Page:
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PIA's Auerbach Says Main Street Agents Being Unfairly Penalized By Mega-Broker Settlement Agreements

Seattle, Wash., July 23, 2007 - Legislation via settlement agreement is a bad way to make public policy, has none of the checks...
July 23, 2007

Tells State Insurance Legislators Their Authority is Being Usurped by Some State Attorneys General

Seattle, Wash., July 23, 2007  - Legislation via settlement agreement is a bad way to make public policy, has none of the checks and balances of legislatures and undermines state sovereignty. That message was delivered during a panel July 21 at the summer meeting of the National Conference of Insurance Legislators (NCOIL) in Seattle by PIA Vice President/Treasurer Kenneth R. Auerbach, Esq.

Auerbach made the remarks during a panel entitled Attorneys General and Insurance Policymaking: Courting State Regulation? Auerbach was the only independent insurance agency principal to participate in the NCOIL panel.

"State Attorneys General are not state legislators, and they need to stop acting as if they were," he added. Auerbach addressed these issues both during the panel and in extended remarks filed with NCOIL in advance of the discussion.

"PIA supports state officials' use of the settlement process to resolve enforcement matters, and appreciates the value gained in extending some settlements into a coordinated multi-states vehicle," Auerbach noted, "However, using the legal settlement process to create new laws or alter current established laws is unwise, unfair, undemocratic and unconstitutional." 

"The ability of agents to earn contingent compensation has come under attack by a handful of overzealous state Attorneys General and insurance commissioners using the multi-state settlement vehicle," said Auerbach. "They are attempting to use settlements with a handful of mega-brokers and carriers to dictate the method of compensation for all independent agents and their carriers nationwide.  Retail independent agencies were not engaged in the kinds of alleged abuses that were investigated, but they're being dragged into the settlement compliance procedures of those who were under investigation for possible wrongdoing."

Auerbach added that as a result of some settlements, agents are in some cases being forced to use disclosure forms or processes that are both factually and legally inaccurate as well as confusing to consumers. These defects in the forms potentially expose agents in noncompliance with existing with state law. "Each state legislature has taken the time to carefully deliberate and enact laws governing insurance transactions," he said. "How can a requirement imposed on all insurance jurisdictions by a legal settlement hope to comport to all these various established procedures? As we are finding out, it cannot."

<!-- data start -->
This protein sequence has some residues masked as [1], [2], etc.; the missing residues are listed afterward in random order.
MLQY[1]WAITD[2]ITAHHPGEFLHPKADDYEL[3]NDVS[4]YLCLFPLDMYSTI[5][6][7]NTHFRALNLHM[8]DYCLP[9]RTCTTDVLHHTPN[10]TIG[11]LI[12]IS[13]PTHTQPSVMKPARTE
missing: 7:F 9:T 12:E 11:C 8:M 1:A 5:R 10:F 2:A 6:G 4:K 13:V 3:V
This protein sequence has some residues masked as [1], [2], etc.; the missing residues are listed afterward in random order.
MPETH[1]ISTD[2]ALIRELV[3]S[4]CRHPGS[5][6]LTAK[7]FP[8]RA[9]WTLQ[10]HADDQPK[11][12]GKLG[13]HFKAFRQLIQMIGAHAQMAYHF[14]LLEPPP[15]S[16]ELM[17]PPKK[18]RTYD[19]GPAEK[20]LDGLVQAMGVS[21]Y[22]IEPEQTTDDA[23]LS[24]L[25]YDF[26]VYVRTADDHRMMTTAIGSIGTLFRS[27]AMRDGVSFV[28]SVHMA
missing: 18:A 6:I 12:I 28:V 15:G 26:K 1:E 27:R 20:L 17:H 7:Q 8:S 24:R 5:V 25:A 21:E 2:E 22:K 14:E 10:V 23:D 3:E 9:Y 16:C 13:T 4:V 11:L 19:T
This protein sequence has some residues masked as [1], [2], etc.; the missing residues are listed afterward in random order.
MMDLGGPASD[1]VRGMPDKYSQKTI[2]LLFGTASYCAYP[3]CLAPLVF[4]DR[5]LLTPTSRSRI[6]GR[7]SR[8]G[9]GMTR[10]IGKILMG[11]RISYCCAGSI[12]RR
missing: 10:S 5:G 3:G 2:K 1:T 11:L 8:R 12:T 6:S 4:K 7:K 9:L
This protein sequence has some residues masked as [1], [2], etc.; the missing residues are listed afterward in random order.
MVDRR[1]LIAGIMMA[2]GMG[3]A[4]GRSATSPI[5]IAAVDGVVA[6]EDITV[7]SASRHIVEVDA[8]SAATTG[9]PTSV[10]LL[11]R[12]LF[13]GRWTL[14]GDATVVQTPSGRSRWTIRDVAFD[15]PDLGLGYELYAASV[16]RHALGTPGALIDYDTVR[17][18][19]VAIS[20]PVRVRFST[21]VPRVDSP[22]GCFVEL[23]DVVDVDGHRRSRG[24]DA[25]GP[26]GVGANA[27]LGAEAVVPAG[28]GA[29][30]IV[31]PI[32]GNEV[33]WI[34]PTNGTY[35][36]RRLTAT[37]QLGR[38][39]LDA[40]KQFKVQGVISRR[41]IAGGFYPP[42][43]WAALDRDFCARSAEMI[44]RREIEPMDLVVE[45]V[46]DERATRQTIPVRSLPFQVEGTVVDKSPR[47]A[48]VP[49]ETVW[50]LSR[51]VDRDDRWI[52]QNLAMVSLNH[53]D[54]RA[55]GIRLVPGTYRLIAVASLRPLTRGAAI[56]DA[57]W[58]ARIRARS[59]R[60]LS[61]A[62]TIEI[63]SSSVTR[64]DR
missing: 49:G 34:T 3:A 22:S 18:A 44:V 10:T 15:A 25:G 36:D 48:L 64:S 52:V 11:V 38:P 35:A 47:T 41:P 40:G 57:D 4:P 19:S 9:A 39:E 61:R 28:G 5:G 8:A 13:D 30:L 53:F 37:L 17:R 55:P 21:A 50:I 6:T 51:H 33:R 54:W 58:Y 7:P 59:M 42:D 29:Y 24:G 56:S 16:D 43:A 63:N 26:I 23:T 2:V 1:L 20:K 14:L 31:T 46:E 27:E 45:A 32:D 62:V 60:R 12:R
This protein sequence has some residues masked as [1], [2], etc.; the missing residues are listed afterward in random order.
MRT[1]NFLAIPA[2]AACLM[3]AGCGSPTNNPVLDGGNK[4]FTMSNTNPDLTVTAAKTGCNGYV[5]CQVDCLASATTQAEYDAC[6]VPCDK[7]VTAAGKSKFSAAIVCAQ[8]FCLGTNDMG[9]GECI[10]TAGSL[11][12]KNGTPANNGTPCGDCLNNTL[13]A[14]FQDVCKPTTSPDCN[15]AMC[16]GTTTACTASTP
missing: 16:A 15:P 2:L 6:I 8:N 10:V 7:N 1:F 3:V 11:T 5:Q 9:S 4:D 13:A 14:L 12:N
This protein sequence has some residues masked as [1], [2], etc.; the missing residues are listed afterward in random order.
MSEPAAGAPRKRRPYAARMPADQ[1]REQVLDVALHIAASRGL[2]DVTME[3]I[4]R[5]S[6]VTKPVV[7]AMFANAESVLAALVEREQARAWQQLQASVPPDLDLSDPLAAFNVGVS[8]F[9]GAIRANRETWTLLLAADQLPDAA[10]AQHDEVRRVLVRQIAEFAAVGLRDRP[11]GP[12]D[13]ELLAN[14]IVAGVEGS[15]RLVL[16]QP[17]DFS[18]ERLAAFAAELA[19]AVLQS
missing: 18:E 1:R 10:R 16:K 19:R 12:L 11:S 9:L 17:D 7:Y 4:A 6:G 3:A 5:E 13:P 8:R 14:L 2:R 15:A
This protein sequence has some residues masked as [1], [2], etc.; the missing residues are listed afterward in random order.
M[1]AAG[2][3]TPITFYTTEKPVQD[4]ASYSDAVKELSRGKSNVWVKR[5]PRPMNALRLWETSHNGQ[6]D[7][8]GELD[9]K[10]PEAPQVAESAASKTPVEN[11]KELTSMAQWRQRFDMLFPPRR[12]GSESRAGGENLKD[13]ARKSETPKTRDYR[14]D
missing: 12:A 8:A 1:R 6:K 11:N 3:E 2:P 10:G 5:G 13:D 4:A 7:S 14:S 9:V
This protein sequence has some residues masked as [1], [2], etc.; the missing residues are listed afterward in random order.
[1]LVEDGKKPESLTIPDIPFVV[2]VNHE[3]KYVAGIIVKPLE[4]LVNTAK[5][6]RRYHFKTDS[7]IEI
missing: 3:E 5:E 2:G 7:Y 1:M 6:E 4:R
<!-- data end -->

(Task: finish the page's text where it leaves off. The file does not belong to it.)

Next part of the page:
The broader issue is one that involves the separation of powers. Auerbach addressed these issues during the panel discussion and in extended remarks filed with NCOIL in advance of the discussion. 

Among the points Auerbach raised:

  • The authority to determine insurance statutory law and thus to direct regulatory policy is exclusively within the domain of legislatures. Any changes or additions to current law are important considerations to be made by state legislatures in open meetings, not in settlement negotiations that take place behind closed doors.
  • No state Attorney General has authority to override existing insurance regulations or regulatory determinations of any kind. No individual state DOI or AG has authority to make regulatory determinations on behalf of other states simply by directing that a settlement implement a state order countrywide; or by merely being a participant in settlement discussions in one federal court case involving several states.
  • State Attorneys General have never had, nor should they have, extraterritorial power to enforce their state's laws on other jurisdictions without the full signed, written consent of the other jurisdictions and only if that person has both the scope and authority to do so for their jurisdiction.  AGs do not have public policymaking authority in their own state, much less any other state.  The 10th Amendment to the U.S. Constitution not only guarantees state sovereignty with respect to the federal government, it also provides states with protection from other states' attempts to impose their policies beyond their borders.
  • Using the settlement process to formulate and implement new public policy, as opposed to enforcing already established law, is a dangerous precedent that cannot be allowed to go unchecked.

"Main Street agents are being unfairly penalized as the result of alleged abuses by a few individuals who worked for a few big firms in another sector of our industry," Auerbach said. "Today, it is independent agents who are being unfairly victimized by the attempt to use legal settlements to alter insurance laws. But if this process is allowed to go forward unchecked, then who will be next?"  

Founded in 1931, PIA is a national trade association that represents member insurance agents and their employees who sell and service all kinds of insurance, but specialize in coverage of automobiles, homes and businesses. PIA members are Local Agents Serving Main Street America(SM). PIA's web address is

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